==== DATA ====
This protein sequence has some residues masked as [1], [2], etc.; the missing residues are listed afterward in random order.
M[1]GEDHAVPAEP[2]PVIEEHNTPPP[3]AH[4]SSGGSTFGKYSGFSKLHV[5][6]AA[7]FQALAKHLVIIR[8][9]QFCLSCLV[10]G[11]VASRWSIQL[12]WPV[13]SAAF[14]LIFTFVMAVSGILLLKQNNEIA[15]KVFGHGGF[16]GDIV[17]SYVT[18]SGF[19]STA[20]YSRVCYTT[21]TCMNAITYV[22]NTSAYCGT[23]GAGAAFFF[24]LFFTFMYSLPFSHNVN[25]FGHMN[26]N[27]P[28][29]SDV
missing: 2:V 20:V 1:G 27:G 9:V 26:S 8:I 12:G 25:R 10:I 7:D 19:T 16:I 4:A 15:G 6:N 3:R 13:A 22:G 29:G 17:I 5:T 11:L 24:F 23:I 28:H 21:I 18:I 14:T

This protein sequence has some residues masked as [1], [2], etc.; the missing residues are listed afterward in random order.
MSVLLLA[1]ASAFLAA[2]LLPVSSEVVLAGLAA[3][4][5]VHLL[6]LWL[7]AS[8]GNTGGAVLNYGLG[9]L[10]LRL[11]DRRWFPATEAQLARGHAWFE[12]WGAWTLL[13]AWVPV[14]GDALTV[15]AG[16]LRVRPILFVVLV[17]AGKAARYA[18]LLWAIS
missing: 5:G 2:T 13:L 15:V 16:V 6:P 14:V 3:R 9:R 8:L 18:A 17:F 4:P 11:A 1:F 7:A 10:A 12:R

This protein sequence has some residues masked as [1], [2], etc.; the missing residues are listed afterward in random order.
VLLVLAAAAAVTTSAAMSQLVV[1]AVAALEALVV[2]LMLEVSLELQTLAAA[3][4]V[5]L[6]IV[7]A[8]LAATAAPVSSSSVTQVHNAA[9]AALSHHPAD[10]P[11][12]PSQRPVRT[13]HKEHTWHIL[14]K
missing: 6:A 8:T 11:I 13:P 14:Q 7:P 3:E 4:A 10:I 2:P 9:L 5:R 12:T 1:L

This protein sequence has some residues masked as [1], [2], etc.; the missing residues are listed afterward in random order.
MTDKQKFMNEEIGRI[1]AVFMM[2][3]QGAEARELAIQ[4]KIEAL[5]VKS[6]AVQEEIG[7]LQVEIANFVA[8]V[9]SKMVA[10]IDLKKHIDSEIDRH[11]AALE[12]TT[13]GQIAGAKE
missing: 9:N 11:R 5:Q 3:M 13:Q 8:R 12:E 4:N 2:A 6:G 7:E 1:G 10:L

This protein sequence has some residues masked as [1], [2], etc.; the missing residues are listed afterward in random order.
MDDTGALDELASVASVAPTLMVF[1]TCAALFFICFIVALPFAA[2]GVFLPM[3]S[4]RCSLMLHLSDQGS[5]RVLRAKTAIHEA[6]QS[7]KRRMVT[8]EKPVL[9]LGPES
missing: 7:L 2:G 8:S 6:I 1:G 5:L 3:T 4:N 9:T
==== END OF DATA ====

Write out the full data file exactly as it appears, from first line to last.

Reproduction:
This protein sequence has some residues masked as [1], [2], etc.; the missing residues are listed afterward in random order.
M[1]GEDHAVPAEP[2]PVIEEHNTPPP[3]AH[4]SSGGSTFGKYSGFSKLHV[5][6]AA[7]FQALAKHLVIIR[8][9]QFCLSCLV[10]G[11]VASRWSIQL[12]WPV[13]SAAF[14]LIFTFVMAVSGILLLKQNNEIA[15]KVFGHGGF[16]GDIV[17]SYVT[18]SGF[19]STA[20]YSRVCYTT[21]TCMNAITYV[22]NTSAYCGT[23]GAGAAFFF[24]LFFTFMYSLPFSHNVN[25]FGHMN[26]N[27]P[28][29]SDV
missing: 2:V 20:V 1:G 27:G 9:V 26:S 8:I 12:G 25:R 10:I 7:D 19:T 16:I 4:A 15:G 6:N 3:R 13:A 22:G 29:G 17:I 5:T 11:L 24:F 23:I 28:H 21:I 18:I 14:T

This protein sequence has some residues masked as [1], [2], etc.; the missing residues are listed afterward in random order.
MSVLLLA[1]ASAFLAA[2]LLPVSSEVVLAGLAA[3][4][5]VHLL[6]LWL[7]AS[8]GNTGGAVLNYGLG[9]L[10]LRL[11]DRRWFPATEAQLARGHAWFE[12]WGAWTLL[13]AWVPV[14]GDALTV[15]AG[16]LRVRPILFVVLV[17]AGKAARYA[18]LLWAIS
missing: 5:G 2:T 13:L 15:V 16:V 6:P 14:V 3:R 9:R 8:L 18:A 17:F 4:P 11:A 1:F 7:A 10:A 12:R

This protein sequence has some residues masked as [1], [2], etc.; the missing residues are listed afterward in random order.
VLLVLAAAAAVTTSAAMSQLVV[1]AVAALEALVV[2]LMLEVSLELQTLAAA[3][4]V[5]L[6]IV[7]A[8]LAATAAPVSSSSVTQVHNAA[9]AALSHHPAD[10]P[11][12]PSQRPVRT[13]HKEHTWHIL[14]K
missing: 6:A 8:T 11:I 13:P 14:Q 7:P 3:E 4:A 10:I 2:P 9:L 5:R 12:T 1:L

This protein sequence has some residues masked as [1], [2], etc.; the missing residues are listed afterward in random order.
MTDKQKFMNEEIGRI[1]AVFMM[2][3]QGAEARELAIQ[4]KIEAL[5]VKS[6]AVQEEIG[7]LQVEIANFVA[8]V[9]SKMVA[10]IDLKKHIDSEIDRH[11]AALE[12]TT[13]GQIAGAKE
missing: 9:N 11:R 5:Q 3:M 13:Q 8:R 12:E 4:N 2:A 6:G 7:E 1:G 10:L

This protein sequence has some residues masked as [1], [2], etc.; the missing residues are listed afterward in random order.
MDDTGALDELASVASVAPTLMVF[1]TCAALFFICFIVALPFAA[2]GVFLPM[3]S[4]RCSLMLHLSDQGS[5]RVLRAKTAIHEA[6]QS[7]KRRMVT[8]EKPVL[9]LGPES
missing: 7:L 2:G 8:S 6:I 1:G 5:L 3:T 4:N 9:T